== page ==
The soldiers eventually understood that this apartment was full of American students, but they held them, with at least two men pointing their guns at them-at their kitchen table until 4:30 while they raided all the other apartments in the building-a family with a small baby among them.

The soldiers finally realized that they had the wrong house, went next door and took 3 men, blindfolded them and drove away in their vehicle. One of the town's roads had been closed off. Our roommate watched the road closure and the military vehicles from our balcony, having been woken up by a text message from our friend.

As I walked to work this morning I thought about my friend and his roommates. I thought about the young family in the building. I thought about the 3 blindfolded men and their families. I thought about the great, kind man we interviewed this weekend who had simply lost years of his life when he was held in administrative detention-charged with nothing-held in the desert for two years. I thought about how the occupation seems to permeate everything.

[Israeli jeep outside of Habla]

Sunday, July 29, 2007

The Wall-Qalqiliya

In this post, I will simply try to explain the now infamous Wall. Although the wall goes all around and into the West Bank, I am going to focus on it in Qalqiliya. It is a lot to digest, and in fact, I have worked on this posting for some time now.

Last weekend we went on a tour of the wall by an employee of PMRS. She generously shared with us her personal stories, as well as showing us parts of it. It also was where we went on one of our first weekend trips; an earlier posting of mine talks about walking the wall with kids from Qalqiliya.

Qalqiliya is now entirely surrounded by the wall. It affects everything about this once vibrant town. I think one of the most important things that I want to express about what I saw there is that, coming from Oregon and Washington, I know the feeling of a place with water, and with plants everywhere. As soon as I first drove into Qalqiliya, I could see that this place used to be like that-we saw very rich soil.

It was an amazingly green place, before the wall-and there are still several greenhouses, all the way up to the wall-you can imagine really how both the greenhouses and farmers' land used to be. I can only imagine the feeling of watching all of your work torn up, replaced by a contiguous wall and fences, where you can only pass between certain hours and with certain permits. This farmer, for example, told us that the soldiers had just told him that he needed a special permit for his horse.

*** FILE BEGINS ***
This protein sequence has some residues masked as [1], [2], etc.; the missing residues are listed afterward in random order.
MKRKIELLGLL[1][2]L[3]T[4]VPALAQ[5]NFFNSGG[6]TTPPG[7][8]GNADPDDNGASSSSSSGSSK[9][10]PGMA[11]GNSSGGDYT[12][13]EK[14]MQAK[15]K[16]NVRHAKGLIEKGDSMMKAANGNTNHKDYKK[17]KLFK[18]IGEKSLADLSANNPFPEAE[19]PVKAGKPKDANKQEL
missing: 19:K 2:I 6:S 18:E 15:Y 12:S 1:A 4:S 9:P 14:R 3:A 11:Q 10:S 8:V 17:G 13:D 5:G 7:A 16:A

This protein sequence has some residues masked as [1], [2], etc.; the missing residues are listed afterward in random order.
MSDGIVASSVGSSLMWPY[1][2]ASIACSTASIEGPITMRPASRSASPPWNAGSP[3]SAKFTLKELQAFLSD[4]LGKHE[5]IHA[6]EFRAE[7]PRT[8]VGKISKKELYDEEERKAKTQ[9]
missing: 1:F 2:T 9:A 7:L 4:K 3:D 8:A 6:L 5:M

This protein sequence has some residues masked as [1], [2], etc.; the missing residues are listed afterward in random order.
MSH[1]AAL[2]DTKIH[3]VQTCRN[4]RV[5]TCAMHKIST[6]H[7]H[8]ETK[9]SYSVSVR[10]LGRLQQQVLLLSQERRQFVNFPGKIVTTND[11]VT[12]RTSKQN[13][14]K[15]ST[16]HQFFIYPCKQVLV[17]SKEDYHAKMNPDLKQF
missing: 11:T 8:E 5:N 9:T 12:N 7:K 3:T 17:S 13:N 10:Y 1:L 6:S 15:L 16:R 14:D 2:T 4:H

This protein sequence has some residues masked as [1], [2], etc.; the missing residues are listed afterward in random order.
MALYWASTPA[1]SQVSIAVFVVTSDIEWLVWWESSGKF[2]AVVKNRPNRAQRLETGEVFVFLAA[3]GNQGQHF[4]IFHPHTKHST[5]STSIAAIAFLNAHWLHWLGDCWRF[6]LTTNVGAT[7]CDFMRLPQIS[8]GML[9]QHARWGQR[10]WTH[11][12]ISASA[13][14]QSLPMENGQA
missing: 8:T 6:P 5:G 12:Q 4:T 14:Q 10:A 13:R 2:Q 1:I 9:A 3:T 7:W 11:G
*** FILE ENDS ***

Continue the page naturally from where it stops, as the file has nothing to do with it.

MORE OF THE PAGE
~Backing up a little bit: What is the Wall?~

A good basic source of information about the wall is from the Stop the Wall Campaign: The Palestine Monitor has a great primer on it as well: This site has photos of the wall in Qalqiliya from the air; it is a great way to see the difference in one year in Qalqiliya-and to see how much of the land became inaccessible:

While the pictures of the concrete wall are certainly the most dramatic, the concrete wall is only part of the story. The Wall also consists of ditches, razor wire, footprint tracking sand paths, military roads, cameras and checkpoints. It cuts through land belonging to Palestinians, cuts families off from each other, and it is positioned immediately in front of businesses, schools, and families' homes.

[Here is a photo from a school where the wall was built immediately outside its gates-it says: "It's not legal to build a wall by our school".]

I think one thing that really grabbed me is that the tour guide told us, with obvious hurt in her voice, that Qalqiliya used to be a place where there was a great peace between Israelis and Palestinians, and Israelis would come to get their cars worked on or to buy plants. She told us that it used to be a city of peace. But that it was the first city to be targeted by the wall project. With justifiable anger, she said it proves to her that the government of Israeli isn't interested in peace, but in confiscation of land and water.

[This is a chart of the water lost due to the wall; click on the image to make it larger]
Qalqiliya rests on the main aquifer for the West Bank-the Western Aquifer. The Palestinian Hydrology Group notes that the Wall is rendering 50 wells inaccessible by the communities. ( Wells in the West Bank are especially important because Israel prohibited any well drilling for Palestinians with the 1967 Occupation.

Here is a picture of an aquifer in Qalqilyia hidden almost completely by sight and certainly inaccessible to Palestinians.


Stop the Wall reports that in Qalqiliyia alone 8,160 dunums (2,040 acres) of land have been destroyed by the wall. Also, in Qalqiliya alone 31,520 dunums (7,880 acres) of land had been separated from the community-that means that the land is now on the opposite side of the wall from the community.